This might appear time-consuming as it could take many releases to arrive at the final state. However, unless your system can be upgraded and its data migrated quickly enough to avoid interruption to service then this dilemma necessarily exists. It’s not caused by continuous deployment, though it’s brought into focus and perhaps magnified by continuous deployment.


Not all applications have this requirement. Check with your stakeholders to understand if some data loss or downtime would be acceptable to simplify development.


Principles for safe continuous deployment


We can summarize these four principles for safely practicing continuous deployment:


  1. Use feature toggles to add behavior

  2. Use expand and contract to refactor across components

  3. Use preemptive double write or database compatibility to avoid data loss

  4. Plan your releases and order of development


Using these principles, I often create a development plan before starting any user story. Is the task about adding new functionality? Refactoring? Is there any way it could be split in different phases, maybe with the Preparatory Refactoring pattern? Knowing the answer to those questions enables me to map out different steps of development (therefore deployments) using the techniques described above, and safely release every step of the way.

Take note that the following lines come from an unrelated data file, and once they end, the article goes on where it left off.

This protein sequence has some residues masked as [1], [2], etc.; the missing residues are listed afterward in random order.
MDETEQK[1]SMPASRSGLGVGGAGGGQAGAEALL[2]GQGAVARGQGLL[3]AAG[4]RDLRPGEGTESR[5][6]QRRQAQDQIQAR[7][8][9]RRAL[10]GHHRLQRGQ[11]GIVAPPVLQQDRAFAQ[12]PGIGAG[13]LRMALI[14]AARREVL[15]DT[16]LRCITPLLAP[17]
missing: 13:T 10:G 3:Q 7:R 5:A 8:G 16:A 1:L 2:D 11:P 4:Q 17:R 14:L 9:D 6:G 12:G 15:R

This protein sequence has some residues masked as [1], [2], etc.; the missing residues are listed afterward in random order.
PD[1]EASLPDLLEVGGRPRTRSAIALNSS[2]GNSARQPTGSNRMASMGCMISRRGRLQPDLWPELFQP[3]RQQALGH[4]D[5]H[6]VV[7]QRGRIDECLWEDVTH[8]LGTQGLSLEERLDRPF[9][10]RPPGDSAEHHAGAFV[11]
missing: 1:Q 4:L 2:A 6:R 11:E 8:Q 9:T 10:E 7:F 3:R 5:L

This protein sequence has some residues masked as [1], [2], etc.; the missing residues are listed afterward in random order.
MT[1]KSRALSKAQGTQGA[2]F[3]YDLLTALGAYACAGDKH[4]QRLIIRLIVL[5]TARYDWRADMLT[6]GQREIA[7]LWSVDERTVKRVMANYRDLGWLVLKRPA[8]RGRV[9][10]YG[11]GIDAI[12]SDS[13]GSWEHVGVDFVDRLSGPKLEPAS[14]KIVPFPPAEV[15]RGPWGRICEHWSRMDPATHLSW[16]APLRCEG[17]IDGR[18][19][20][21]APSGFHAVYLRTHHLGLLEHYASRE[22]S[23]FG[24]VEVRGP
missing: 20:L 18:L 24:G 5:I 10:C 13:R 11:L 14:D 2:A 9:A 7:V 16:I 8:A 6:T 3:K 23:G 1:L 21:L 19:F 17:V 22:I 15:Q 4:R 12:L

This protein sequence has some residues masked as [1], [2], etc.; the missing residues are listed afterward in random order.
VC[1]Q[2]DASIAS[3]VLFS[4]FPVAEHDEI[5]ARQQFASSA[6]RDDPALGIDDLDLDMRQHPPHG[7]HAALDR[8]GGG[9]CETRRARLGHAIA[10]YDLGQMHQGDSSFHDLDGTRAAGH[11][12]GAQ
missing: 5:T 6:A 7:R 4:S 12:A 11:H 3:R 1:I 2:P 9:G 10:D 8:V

You don’t have to make a full story plan before every feature of course. But if I had to leave the reader with just one thought, it would be this: when every commit goes to production we cannot afford to not know what the impact of our code is going to be, at every step of its readiness lifecycle. We must spend the time investigating or spiking out our changes to map out how we are sending them live.


As amazing and liberating as continuous deployment might be compared to older ways of working, it also forces us to hold ourselves and our peers accountable to a higher standard of professionalism and deliberateness over the code and tests we check in. Our users are just always a few minutes away from the latest version of our code, after all.

If you’d like to see this system applied to an Animal Shelter Management System example, check out my XConf talk or long-form blog post on the same subject.

Disclaimer: The statements and opinions expressed in this article are those of the author(s) and do not necessarily reflect the positions of Thoughtworks.